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Copyright is!hi isy J, W. Lewis Go., transferred ro Rev. .ia.mks Fletcher. 

J. W. LEWIS & CO., 


Thanks are hereby expressed to the publishers, J. W. Lewis & ('(>.. of Philadelphia, 
for their generosity and courtesy in providing the printed extras for the Acton Local, a1 such 
reduced rates. 

To the owners of the expensive c'hoice steel plates, — for the tree use of the same. 

To Rev. F. I'. Wood, for his accommodation in the matter of engraving blocks. To 
the Pratt Brothers, for their indulgence in the same line. 

To George C. Wright, for furnishing the new photo-electrotype block of the oil painting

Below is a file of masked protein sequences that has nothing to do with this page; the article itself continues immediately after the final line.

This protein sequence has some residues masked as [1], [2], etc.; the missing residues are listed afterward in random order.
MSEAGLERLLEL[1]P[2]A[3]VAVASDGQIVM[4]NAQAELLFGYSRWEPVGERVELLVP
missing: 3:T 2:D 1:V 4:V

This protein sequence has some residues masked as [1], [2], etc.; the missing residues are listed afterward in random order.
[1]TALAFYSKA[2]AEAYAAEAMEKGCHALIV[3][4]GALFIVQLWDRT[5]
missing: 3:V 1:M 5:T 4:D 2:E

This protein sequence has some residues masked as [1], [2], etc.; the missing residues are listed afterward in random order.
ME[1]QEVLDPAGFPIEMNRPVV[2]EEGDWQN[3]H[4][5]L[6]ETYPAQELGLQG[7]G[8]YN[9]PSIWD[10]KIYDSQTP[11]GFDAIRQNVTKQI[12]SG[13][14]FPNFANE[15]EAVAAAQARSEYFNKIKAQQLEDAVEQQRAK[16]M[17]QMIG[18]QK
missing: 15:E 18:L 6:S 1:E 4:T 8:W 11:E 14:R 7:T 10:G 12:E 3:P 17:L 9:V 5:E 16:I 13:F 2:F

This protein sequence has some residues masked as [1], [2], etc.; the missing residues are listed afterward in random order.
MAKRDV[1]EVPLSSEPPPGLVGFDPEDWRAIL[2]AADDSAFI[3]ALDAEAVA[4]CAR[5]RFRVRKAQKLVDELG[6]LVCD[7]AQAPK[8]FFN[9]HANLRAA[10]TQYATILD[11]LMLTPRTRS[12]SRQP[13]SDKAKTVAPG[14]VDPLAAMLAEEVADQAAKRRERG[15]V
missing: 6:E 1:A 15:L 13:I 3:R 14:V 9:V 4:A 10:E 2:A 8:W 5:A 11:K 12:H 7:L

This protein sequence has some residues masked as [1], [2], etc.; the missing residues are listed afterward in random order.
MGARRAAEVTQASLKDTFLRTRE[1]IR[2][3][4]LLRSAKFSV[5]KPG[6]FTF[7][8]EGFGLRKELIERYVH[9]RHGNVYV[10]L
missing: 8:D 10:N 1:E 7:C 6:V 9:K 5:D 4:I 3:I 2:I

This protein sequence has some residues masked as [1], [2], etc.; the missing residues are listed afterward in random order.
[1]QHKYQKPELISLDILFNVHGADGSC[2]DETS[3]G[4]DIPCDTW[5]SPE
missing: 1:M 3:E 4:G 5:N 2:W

of ('apt. Isaac Davis' wife, which has never before been printed for the public eve. The oil 
painting was a remarkable likeness of the venerable lady, taken by the best artist when she 
was in her 92d year. It was photographed by Mr. Wright, several years ago in New York, 
where he found it with some of the descendants. He has had this photograph photo-eleetro- 
typed for the uses of the Acton Local. It is a rare, historic gem. 

Thanks are also due to Mrs. Winthrop E. Faulkner for the photo-electrotype engraving 
of the crayon sketch of her husband, a fine facsimile of the original. 

To Arthur H. Cowdry, M. I)., of Stoneham, for the block of his father, so highly prized 
by all. 

To lion. William A. Wilde, who again has shown his appreciation of his birthtown by 
the gilt of the frontispiece picture of this book, and also of the photo-electrotype of his own 

To Horace F. Tattle, for his gratuitous services, of the last winter months, in drawing